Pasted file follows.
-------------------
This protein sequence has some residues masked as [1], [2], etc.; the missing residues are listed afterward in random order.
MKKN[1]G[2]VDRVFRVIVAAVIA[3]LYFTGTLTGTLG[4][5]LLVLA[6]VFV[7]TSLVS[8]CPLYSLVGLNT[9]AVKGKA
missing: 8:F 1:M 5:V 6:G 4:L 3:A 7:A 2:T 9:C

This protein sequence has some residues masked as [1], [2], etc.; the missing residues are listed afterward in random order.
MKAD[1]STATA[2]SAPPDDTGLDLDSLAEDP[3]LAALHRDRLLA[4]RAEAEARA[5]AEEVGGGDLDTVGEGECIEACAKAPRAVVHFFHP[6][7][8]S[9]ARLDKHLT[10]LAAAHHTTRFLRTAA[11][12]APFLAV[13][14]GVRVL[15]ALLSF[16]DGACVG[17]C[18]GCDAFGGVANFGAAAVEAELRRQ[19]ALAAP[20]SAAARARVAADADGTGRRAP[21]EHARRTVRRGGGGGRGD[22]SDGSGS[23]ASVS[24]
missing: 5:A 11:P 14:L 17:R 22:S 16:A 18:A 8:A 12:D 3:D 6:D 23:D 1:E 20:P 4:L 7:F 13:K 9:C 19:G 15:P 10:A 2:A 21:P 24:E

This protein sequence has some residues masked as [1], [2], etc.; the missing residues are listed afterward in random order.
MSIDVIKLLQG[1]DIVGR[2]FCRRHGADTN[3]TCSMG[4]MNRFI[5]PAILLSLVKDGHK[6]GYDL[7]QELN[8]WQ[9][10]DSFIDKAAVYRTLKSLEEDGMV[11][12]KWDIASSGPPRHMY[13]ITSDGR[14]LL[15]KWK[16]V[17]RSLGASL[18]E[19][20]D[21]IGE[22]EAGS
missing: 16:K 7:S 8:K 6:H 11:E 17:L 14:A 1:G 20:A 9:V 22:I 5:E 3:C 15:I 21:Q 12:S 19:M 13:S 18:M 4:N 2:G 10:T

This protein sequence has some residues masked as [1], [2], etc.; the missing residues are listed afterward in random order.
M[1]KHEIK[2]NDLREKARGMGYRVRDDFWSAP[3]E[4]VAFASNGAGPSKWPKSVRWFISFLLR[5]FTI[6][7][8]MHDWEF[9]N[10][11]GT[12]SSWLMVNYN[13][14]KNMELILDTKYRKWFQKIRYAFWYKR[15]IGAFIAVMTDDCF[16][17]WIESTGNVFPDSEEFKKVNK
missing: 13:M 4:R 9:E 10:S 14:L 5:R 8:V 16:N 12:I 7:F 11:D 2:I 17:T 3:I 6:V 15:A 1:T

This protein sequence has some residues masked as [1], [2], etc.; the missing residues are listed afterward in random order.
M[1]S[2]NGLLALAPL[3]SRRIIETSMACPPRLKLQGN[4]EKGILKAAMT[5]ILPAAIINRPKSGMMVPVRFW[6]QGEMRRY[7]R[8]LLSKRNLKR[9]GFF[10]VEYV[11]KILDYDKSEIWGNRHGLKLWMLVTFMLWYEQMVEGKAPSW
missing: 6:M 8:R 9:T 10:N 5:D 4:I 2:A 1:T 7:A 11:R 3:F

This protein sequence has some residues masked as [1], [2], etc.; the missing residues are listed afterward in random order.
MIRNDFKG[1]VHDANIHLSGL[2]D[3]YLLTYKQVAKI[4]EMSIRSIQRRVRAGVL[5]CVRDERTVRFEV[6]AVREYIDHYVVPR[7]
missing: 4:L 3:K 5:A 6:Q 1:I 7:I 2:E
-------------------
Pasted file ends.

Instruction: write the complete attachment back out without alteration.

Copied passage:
This protein sequence has some residues masked as [1], [2], etc.; the missing residues are listed afterward in random order.
MKKN[1]G[2]VDRVFRVIVAAVIA[3]LYFTGTLTGTLG[4][5]LLVLA[6]VFV[7]TSLVS[8]CPLYSLVGLNT[9]AVKGKA
missing: 8:F 1:M 5:V 6:G 4:L 3:A 7:A 2:T 9:C

This protein sequence has some residues masked as [1], [2], etc.; the missing residues are listed afterward in random order.
MKAD[1]STATA[2]SAPPDDTGLDLDSLAEDP[3]LAALHRDRLLA[4]RAEAEARA[5]AEEVGGGDLDTVGEGECIEACAKAPRAVVHFFHP[6][7][8]S[9]ARLDKHLT[10]LAAAHHTTRFLRTAA[11][12]APFLAV[13][14]GVRVL[15]ALLSF[16]DGACVG[17]C[18]GCDAFGGVANFGAAAVEAELRRQ[19]ALAAP[20]SAAARARVAADADGTGRRAP[21]EHARRTVRRGGGGGRGD[22]SDGSGS[23]ASVS[24]
missing: 5:A 11:P 14:L 17:R 22:S 16:A 18:A 8:A 12:D 3:D 6:D 23:D 1:E 20:P 4:L 7:F 13:K 9:C 19:G 15:P 10:A 2:A 21:P 24:E

This protein sequence has some residues masked as [1], [2], etc.; the missing residues are listed afterward in random order.
MSIDVIKLLQG[1]DIVGR[2]FCRRHGADTN[3]TCSMG[4]MNRFI[5]PAILLSLVKDGHK[6]GYDL[7]QELN[8]WQ[9][10]DSFIDKAAVYRTLKSLEEDGMV[11][12]KWDIASSGPPRHMY[13]ITSDGR[14]LL[15]KWK[16]V[17]RSLGASL[18]E[19][20]D[21]IGE[22]EAGS
missing: 16:K 7:S 8:K 6:H 11:E 17:L 14:A 1:G 20:A 9:V 22:I 5:E 3:C 15:I 21:Q 12:S 19:M 13:S 18:M 4:N 2:G 10:T

This protein sequence has some residues masked as [1], [2], etc.; the missing residues are listed afterward in random order.
M[1]KHEIK[2]NDLREKARGMGYRVRDDFWSAP[3]E[4]VAFASNGAGPSKWPKSVRWFISFLLR[5]FTI[6][7][8]MHDWEF[9]N[10][11]GT[12]SSWLMVNYN[13][14]KNMELILDTKYRKWFQKIRYAFWYKR[15]IGAFIAVMTDDCF[16][17]WIESTGNVFPDSEEFKKVNK
missing: 13:M 4:R 9:E 10:S 14:L 5:R 8:V 16:N 12:I 7:F 11:D 2:I 17:T 3:I 6:V 15:A 1:T

This protein sequence has some residues masked as [1], [2], etc.; the missing residues are listed afterward in random order.
M[1]S[2]NGLLALAPL[3]SRRIIETSMACPPRLKLQGN[4]EKGILKAAMT[5]ILPAAIINRPKSGMMVPVRFW[6]QGEMRRY[7]R[8]LLSKRNLKR[9]GFF[10]VEYV[11]KILDYDKSEIWGNRHGLKLWMLVTFMLWYEQMVEGKAPSW
missing: 6:M 8:R 9:T 10:N 5:D 4:I 2:A 1:T 7:A 11:R 3:F

This protein sequence has some residues masked as [1], [2], etc.; the missing residues are listed afterward in random order.
MIRNDFKG[1]VHDANIHLSGL[2]D[3]YLLTYKQVAKI[4]EMSIRSIQRRVRAGVL[5]CVRDERTVRFEV[6]AVREYIDHYVVPR[7]
missing: 4:L 3:K 5:A 6:Q 1:I 7:I 2:E